3. Get Connected

The steps towards healing from betrayal as well as repairing a relationship are personal and spiritual for many. Cultivating a sense of community will help expedite this process and move you out of feeling trapped and hopeless. Along with working with a mental health professional, it is imperative to build support systems in your life and to reach out for help. Religious groups, volunteer organizations, trusted friends and family, and other local or online communities. There is even a massive movement of free support known as S-Anon throughout the country with meetings specifically for those affected by sex addiction.

4. Practice Self-Care & Self-Compassion

Learning to shy away from self-blame and self-destructive behaviors such as excessive eating, drinking, substance use, and isolating is key in healing from just about anything and betrayal is no exception. A good therapist and a solid community can be great accountability in ensuring we are taking time for us. We can only heal if we do things that foster healing. Take some time for yourself to enjoy the things you used to love, engage in hobbies, get enough sleep, and spend time with people that build you up. Remember that recovery takes time and that time is lessened with effort combined with self-care.

5. Lean into Forgiveness

To forgive is to move forward. This doesn’t necessarily mean you need to forget what has happened to you or even that you have to stay with your partner. Forgiveness does not mean excusing immoral behavior or even condoning it. It is about learning to let go of grudges and resentment and moving forward with one’s life instead of drowning in the past.  A tired and true phrase to help emphasize this is that ‘Resentment is like drinking poison and expecting the other person to die’. Of course, we are going to hurt and be angry when our trust is betrayed, but we also deserve to not allow that betrayal to dominate the remainder of our lives. This is where individual, group, and couple’s counseling can really help two people move towards one another again or, if necessary, learn to separate with minimal damage.  After all, we all deserve to heal and learn from our downfalls.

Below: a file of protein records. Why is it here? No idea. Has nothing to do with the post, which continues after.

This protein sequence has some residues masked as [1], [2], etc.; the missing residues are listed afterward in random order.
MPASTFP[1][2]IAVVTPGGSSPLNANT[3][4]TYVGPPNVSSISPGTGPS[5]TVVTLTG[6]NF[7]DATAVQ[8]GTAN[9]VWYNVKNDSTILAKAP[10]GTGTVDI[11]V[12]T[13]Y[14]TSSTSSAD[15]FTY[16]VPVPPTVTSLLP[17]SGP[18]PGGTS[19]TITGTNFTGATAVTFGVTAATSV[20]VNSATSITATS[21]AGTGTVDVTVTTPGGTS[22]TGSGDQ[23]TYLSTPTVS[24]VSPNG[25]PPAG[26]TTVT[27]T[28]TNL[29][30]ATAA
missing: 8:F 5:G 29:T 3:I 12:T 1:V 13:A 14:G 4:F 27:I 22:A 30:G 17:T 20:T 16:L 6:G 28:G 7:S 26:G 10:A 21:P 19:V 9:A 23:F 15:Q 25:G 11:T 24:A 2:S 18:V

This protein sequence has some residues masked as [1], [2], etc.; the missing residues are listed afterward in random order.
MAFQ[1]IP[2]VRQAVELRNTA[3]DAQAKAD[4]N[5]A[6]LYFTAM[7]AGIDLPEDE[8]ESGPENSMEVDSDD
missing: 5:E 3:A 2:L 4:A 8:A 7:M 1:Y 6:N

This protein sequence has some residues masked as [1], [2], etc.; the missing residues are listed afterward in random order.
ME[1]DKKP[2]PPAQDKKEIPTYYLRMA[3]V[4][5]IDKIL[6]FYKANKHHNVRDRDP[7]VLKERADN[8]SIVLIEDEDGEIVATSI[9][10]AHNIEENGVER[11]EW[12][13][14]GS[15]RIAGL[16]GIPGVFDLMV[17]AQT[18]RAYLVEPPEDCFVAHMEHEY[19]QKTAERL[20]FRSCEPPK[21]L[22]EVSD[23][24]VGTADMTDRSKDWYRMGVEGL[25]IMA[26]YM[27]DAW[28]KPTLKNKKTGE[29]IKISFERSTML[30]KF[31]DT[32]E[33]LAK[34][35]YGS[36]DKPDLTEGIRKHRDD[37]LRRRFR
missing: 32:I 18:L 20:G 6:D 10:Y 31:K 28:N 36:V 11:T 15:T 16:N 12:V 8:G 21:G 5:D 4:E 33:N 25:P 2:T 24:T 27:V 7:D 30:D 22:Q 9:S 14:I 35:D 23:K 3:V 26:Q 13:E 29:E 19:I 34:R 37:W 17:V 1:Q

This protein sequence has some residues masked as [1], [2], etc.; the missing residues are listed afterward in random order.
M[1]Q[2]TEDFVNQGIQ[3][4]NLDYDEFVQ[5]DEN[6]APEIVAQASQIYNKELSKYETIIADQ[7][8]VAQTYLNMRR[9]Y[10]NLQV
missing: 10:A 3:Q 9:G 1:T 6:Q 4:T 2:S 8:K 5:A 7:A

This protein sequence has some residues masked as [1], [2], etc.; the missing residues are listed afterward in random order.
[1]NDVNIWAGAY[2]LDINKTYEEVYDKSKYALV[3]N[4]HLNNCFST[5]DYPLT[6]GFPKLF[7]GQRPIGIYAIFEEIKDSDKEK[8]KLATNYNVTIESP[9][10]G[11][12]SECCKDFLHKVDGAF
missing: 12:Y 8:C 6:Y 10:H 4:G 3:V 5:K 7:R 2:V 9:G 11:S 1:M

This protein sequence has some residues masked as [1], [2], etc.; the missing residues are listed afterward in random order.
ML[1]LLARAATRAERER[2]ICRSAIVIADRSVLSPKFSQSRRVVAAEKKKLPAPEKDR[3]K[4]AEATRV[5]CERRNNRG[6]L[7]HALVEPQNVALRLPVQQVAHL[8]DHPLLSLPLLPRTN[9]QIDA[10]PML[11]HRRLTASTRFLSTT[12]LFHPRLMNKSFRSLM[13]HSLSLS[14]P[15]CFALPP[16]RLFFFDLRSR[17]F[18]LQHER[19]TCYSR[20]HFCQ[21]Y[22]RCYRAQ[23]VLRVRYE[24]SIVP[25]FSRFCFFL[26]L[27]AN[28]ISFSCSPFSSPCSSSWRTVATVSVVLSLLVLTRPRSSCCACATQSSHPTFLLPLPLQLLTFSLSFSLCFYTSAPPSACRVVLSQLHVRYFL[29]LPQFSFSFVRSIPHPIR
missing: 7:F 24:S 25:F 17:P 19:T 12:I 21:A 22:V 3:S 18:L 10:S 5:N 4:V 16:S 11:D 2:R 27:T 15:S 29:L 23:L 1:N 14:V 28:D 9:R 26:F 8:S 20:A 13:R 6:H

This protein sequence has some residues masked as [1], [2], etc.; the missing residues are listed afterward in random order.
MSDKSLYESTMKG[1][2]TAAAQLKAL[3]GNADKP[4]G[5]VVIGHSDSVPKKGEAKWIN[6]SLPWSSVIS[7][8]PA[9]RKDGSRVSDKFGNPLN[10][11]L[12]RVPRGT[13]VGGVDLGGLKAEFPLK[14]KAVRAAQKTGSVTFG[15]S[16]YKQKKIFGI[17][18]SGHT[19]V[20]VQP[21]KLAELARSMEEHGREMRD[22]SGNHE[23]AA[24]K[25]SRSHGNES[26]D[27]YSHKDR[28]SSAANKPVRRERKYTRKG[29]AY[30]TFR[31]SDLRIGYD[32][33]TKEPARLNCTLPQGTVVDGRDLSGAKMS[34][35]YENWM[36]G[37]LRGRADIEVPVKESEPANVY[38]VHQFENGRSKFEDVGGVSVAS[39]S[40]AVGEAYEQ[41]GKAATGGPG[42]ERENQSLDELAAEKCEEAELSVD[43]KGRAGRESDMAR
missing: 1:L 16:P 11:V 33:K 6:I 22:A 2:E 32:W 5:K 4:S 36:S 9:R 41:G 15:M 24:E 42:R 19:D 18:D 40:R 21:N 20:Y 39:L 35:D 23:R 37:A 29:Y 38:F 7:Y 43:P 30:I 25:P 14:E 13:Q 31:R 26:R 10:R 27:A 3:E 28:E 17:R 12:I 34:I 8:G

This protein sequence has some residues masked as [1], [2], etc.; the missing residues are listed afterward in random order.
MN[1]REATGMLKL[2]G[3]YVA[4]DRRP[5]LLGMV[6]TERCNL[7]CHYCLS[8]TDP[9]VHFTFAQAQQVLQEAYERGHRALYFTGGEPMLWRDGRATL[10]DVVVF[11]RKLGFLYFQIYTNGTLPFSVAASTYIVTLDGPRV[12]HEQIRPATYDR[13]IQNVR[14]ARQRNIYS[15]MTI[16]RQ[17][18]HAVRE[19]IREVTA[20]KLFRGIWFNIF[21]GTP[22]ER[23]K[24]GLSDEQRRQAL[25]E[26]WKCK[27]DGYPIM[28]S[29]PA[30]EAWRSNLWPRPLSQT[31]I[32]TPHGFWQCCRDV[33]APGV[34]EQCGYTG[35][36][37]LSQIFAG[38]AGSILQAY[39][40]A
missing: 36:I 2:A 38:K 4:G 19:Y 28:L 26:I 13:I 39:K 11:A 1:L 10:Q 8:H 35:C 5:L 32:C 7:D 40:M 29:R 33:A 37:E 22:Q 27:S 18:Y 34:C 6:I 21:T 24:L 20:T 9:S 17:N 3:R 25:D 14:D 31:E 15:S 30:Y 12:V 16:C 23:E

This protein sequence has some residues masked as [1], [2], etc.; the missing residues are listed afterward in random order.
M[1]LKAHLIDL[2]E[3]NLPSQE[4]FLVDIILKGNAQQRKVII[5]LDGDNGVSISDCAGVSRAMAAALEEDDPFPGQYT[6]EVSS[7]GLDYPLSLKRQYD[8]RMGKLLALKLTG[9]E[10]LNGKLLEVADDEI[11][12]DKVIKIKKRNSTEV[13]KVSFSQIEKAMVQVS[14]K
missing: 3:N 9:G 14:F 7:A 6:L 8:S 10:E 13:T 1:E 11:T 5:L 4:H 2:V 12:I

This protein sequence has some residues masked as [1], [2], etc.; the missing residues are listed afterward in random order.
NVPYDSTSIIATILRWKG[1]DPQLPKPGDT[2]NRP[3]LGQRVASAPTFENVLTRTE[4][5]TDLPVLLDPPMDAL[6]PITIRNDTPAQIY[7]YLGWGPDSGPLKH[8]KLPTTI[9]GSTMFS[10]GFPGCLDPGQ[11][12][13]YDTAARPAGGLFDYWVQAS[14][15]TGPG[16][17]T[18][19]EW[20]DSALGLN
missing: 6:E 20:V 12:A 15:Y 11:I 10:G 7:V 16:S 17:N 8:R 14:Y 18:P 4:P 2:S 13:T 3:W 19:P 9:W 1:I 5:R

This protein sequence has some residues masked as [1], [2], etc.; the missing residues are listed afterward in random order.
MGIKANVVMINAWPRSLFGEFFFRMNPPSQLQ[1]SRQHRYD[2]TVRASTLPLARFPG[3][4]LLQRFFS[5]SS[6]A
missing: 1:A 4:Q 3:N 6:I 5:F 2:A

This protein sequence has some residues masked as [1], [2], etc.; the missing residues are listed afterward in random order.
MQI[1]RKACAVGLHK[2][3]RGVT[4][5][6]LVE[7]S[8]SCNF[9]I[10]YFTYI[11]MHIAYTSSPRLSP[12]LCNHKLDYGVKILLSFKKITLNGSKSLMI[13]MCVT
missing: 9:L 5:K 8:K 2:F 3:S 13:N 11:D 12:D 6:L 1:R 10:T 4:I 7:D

If you are ready to take the next step and receive the support you deserve please click here to connect with one of our therapists.  We have locations in both North Dallas (near Richardson, Carrollton, and Addison) and Grapevine (near Southlake, Colleyville, Euless, and Bedford). Lifeworks specializes in Sex Addiction, Love Addiction, Porn Addiction, Anxiety, Depression, and Trauma. We have a diverse staff that works with children, teenagers, and adults in individual, couple’s, and group therapy settings.


About the Author

Nick Overbeck is both a Licensed Professional Counselor and Licensed Chemical Dependency Counselor. Nick has nearly a decade of experience in mental health including college counseling, trauma informed treatment, career counseling, suicide prevention, crisis intervention, addiction treatment, promoting mental health in working professionals, and working with loved ones of those affected by addiction and/or mental illness.